My profuse thanks to Tim and Robyn Chilson of Brookdale Family Campground in Meadville, PA for their positive spirit and for putting the brae bio-bus (with her new fuel filter) back on the road!
In the game of Biodiesel BINGO, B2 is a 2% blend, B11 is an 11% blend, and B0 is a losing call on everyone’s game card.
My Thomas International bus conversion (the brae bio-bus) departed Denver a week ago last Sunday with 15 gallons, on board, of B100 processed from waste-vegetable oil, purchased from the cooperative, Denver Biodiesel. Destination: Ithaca, New York. The bio-bus tank was nearly full of B100 from the Cooperative. I am a member of the Coop which charges from $2.75 to $3.25 a gallon for this light-brown oily fuel. Put on a diet of B100 this summer, the bio-bus has been running more smoothly and more quietly, and she has emitted a far more pleasant smell than that of petroleum diesel (B0).
I have affixed to the rear door of the bio-bus a BioDiesel.org sticker: “Powered by: BioDiesel. Cleaner burning and renewable energy.” When at U-Haul to hitch on a car trailer, a U-Haul staffer, seeing the sticker, commented with a wide beam that the bus smelled just like steak (“yum”), and another said with a bit of a lament, it’s really good that someone cares about the environment.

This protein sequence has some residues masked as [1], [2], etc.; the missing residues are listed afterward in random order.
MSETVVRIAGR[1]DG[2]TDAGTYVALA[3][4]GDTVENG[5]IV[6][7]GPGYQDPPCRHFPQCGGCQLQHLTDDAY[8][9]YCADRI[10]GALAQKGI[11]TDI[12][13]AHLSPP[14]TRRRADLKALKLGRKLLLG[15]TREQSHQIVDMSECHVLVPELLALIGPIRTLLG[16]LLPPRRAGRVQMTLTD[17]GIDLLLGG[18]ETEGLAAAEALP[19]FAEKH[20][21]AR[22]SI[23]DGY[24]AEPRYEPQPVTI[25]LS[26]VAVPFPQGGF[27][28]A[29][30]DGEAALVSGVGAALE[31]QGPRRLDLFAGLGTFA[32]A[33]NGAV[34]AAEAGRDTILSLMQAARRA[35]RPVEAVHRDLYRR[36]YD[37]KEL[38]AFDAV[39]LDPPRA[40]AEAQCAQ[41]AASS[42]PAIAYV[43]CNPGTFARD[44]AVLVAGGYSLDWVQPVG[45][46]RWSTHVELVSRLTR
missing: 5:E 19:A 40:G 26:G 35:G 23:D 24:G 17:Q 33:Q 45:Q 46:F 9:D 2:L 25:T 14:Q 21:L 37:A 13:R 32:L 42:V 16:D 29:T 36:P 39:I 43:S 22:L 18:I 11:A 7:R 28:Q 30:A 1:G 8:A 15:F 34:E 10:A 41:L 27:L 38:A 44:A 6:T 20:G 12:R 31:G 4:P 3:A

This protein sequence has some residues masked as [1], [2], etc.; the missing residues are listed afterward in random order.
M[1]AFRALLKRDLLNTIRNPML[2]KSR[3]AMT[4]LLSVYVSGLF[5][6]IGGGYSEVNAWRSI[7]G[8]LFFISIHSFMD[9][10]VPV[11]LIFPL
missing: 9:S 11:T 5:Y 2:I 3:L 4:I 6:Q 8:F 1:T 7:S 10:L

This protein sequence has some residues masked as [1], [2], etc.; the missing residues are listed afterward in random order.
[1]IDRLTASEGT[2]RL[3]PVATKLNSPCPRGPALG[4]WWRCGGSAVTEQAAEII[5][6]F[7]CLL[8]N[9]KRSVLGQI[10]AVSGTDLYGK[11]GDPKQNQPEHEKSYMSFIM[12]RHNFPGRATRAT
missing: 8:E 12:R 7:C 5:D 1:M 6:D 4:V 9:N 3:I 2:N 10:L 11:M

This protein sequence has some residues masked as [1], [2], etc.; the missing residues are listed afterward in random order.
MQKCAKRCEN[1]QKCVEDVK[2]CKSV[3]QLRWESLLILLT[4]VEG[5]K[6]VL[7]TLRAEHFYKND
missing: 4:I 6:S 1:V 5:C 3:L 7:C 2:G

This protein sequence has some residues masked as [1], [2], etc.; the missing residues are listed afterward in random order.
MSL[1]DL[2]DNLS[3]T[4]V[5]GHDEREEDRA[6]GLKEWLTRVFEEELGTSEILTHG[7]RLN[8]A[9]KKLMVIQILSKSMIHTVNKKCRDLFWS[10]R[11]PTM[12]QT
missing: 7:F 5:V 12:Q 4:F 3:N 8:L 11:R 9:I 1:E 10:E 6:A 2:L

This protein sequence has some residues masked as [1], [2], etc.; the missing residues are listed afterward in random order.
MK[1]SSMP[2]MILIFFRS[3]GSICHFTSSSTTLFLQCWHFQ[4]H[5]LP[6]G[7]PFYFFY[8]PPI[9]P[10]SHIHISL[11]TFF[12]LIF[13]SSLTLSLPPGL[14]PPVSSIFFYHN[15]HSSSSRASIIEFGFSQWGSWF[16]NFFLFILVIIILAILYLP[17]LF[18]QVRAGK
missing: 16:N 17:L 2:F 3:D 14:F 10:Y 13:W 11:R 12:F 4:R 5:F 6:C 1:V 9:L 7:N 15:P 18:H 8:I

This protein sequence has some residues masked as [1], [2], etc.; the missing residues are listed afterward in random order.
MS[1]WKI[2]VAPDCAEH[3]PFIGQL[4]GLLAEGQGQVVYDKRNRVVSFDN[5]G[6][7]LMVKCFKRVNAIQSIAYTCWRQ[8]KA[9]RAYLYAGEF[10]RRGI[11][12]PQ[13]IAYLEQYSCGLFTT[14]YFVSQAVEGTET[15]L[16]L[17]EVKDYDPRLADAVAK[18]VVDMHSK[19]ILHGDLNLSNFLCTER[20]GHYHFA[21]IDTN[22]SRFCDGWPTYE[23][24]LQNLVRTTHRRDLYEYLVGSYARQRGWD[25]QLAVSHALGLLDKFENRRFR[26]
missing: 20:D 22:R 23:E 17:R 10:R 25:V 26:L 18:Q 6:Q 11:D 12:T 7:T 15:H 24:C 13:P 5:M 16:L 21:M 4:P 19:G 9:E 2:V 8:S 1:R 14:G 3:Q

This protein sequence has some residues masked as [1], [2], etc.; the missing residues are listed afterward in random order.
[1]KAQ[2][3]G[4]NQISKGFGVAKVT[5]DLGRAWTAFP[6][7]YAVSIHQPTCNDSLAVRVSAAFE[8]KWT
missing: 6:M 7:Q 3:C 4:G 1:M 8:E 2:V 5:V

In the game of Biodiesel BINGO, my trip card has a B100. Since the American Midwest is crop country and crop country is no stranger to the sprawl of fast-food joints and trucker stops, I want to see just which gas stations along my route through the industrial agri-farm belt sell biodiesel – from soy to waste vegetable or animal fat to any blend.
Next week: The brae bio-bus journeys across Nebraska and Iowa
Other goings on this week:
What is it with advertisers for polluting energy companies and their affinity for precocious children? On CNN, twice within an hour, Americans for Balanced Energy Choices (LearnAboutCoal.org) of the Washington, DC beltway, ran an ad with a little girl describing how she’s so smart from homework: she knows the U.S. has about “250 years of coal reserves.” On the website, another way-too-adult child, pretty in pink, settles into her chair to tell me that “we can have our cake and eat it, too” when it comes to coal.
I suggest, given the advanced brain cells of these actor children, that their advertiser teachers assign Jeff Goodell’s “Big Coal: The Dirty Secret Behind America’s Energy Future.” There’s a lot to learn about coal, says Adam, dangling a skateboard. Perhaps after reading the book, he and these other children will consider becoming journalists, like Goodell, instead of stooges for the coal industry.